– The 40-59 age group has consistently been the largest demographic in all three marathons. For instance, the Tokyo Marathon’s 40-59 age group grew from 18 participants in 2015 to 82 in 2023. The Boston Marathon saw similar trends, with this age group growing from 27 in 2010 to 88 in 2024. The 0-39 age group, while smaller, also saw significant growth, particularly post-pandemic. The London Marathon’s 0-39 group increased from 36 in 2019 to 99 in 2024. The 59+ age group, although the smallest, has shown a steady increase, reflecting growing interest among older runners. For example, the 59+ participation in the London Marathon grew from 3 in 2019 to 13 in 2024.

Reasons for Trends and COVID-19 Impact

Reasons for Trends:

  • Increased Awareness:

  – Over the years, there has been a growing awareness about the benefits of health and fitness among Indians. This has led to a heightened interest in marathon running as a way to stay fit and healthy. The increase in health consciousness can be seen in the steady rise in participation numbers pre-pandemic. For example, participation in the Tokyo Marathon grew from 22 runners in 2015 to 63 in 2019, and the London Marathon saw numbers climb from 70 in 2018 to 97 in 2019.

  • Improved Infrastructure:

  – Enhanced training facilities, the birth of running clubs and the organization of more running events have made marathon running more accessible to a broader audience. This has contributed to the increase in participation. The infrastructure improvements have provided runners with better training environments and more opportunities to engage in the sport.

  • Community Support:

  – The supportive running community and the availability of resources such as training programs, nutrition advice, and motivational support have encouraged more people to participate in marathons. The sense of community and shared goals has been a significant factor in the increasing numbers.

Impact of COVID-19:

  • Event Cancellations:

  – The COVID-19 pandemic led to the cancellation of many marathons in 2020 and 2021, resulting in a significant dip in participation numbers. For instance, the Tokyo, Boston, and London Marathons all saw zero participation from Indian runners during these years. The pandemic caused uncertainty and disrupted the running schedules of many athletes.

  • Renewed Interest:

  – Post-pandemic, there has been a resurgence in interest in running as people have sought ways to boost their health and immunity. This renewed interest is reflected in the participation numbers, which have not only recovered but also surpassed pre-pandemic levels. For example, the Tokyo Marathon saw participation rise to 114 in 2023, and the London Marathon experienced a dramatic increase to 339 participants in 2024.

  • Virtual Events:

  – During the pandemic, the rise of virtual marathons helped keep the running community engaged. These virtual events allowed runners to participate from their own locations, maintaining their training and interest in the sport. This engagement ensured that once physical events resumed, there was a strong base of motivated participants ready to return. The transition back to in-person events saw participation numbers spike, with the London Marathon going from 55 participants in 2021 to 191 in 2022.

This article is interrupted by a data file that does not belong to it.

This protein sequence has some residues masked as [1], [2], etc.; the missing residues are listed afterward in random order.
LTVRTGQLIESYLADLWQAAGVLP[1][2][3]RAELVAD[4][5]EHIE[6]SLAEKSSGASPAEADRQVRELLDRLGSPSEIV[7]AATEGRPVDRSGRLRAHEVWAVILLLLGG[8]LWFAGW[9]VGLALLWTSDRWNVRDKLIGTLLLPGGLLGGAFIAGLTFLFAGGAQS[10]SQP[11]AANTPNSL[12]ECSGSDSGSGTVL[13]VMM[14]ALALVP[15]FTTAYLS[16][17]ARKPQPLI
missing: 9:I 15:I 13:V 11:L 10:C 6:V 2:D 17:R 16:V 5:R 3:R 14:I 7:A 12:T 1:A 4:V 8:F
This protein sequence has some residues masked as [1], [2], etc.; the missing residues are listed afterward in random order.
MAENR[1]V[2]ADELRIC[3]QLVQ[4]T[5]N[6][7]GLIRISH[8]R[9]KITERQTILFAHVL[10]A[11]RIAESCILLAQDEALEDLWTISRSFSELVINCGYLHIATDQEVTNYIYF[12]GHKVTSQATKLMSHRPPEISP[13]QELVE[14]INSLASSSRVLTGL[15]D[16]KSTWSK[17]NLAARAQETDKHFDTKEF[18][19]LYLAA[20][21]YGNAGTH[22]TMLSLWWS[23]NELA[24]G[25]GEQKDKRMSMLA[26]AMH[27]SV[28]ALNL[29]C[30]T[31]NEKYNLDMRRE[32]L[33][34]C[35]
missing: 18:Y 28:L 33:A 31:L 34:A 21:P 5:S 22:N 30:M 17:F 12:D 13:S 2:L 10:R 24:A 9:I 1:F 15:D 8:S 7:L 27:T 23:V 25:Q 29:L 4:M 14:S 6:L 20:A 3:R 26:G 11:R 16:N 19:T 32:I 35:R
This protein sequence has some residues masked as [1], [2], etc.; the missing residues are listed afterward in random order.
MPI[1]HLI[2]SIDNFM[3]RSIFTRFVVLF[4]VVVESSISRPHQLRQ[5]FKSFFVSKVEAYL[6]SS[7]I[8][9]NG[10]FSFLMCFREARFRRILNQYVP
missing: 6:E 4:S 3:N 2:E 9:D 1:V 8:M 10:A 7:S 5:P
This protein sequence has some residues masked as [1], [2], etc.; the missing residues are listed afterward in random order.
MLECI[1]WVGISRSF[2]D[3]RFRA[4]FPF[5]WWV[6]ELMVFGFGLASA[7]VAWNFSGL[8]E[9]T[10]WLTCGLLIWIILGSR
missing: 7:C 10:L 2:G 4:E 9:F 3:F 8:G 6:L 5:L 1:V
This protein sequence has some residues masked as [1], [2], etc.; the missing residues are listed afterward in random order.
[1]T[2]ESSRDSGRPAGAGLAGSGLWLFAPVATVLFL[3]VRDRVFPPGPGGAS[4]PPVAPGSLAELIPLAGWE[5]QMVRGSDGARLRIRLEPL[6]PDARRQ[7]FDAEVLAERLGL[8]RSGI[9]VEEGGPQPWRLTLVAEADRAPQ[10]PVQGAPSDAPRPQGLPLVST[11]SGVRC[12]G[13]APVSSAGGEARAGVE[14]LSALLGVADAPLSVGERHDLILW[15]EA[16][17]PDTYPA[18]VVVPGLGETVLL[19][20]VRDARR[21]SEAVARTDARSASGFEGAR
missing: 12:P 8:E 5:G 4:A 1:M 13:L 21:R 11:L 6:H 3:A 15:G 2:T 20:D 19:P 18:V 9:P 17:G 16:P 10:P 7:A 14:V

Future Predictions

  • Increased Participation:

  – The upward trajectory in marathon participation is expected to continue as health and fitness remain priorities for many Indians. The pandemic spurred a renewed focus on personal health, which translated into increased marathon participation post-pandemic. For example, participation in the Tokyo Marathon rebounded from zero in 2020 and 2021 to 114 in 2023. Similarly, the London Marathon saw a dramatic rise from 55 participants in 2021 to 339 in 2024. This trend is likely to persist, with more individuals embracing marathon running as a means to stay healthy and fit.

  • Youth Engagement:

  – The 0-39 age group has shown promising growth, particularly in the post-pandemic era. For instance, participation in the London Marathon in this age group surged from 36 in 2019 to 99 in 2024. As younger generations become more health-conscious, the appeal of marathon running as a fitness activity is expected to grow.

  • Senior Involvement:

  – The 59+ age group, while historically the smallest demographic, is experiencing increased participation. The pandemic highlighted the importance of maintaining health at all ages, encouraging more seniors to take up running. For example, participation in the Tokyo Marathon for this age group grew from 1 in 2018 to 9 in 2023. Programs promoting running among older adults, including senior-friendly training programs and events, are expected to further boost participation in this age group.


The marked increase in participation of Indian runners in major world marathons such as the London, Boston, and Tokyo Marathons points to a significant shift towards a global integration of the Indian athletic community. The future of Indian participation in international marathons looks promising, fueled by a vibrant running culture, supportive communities, and an increasing recognition of the benefits that such global engagements have to offer. As India continues to forge paths on international tracks, it is clear that the nation is running not just towards finish lines, but towards a healthier, more connected world stage.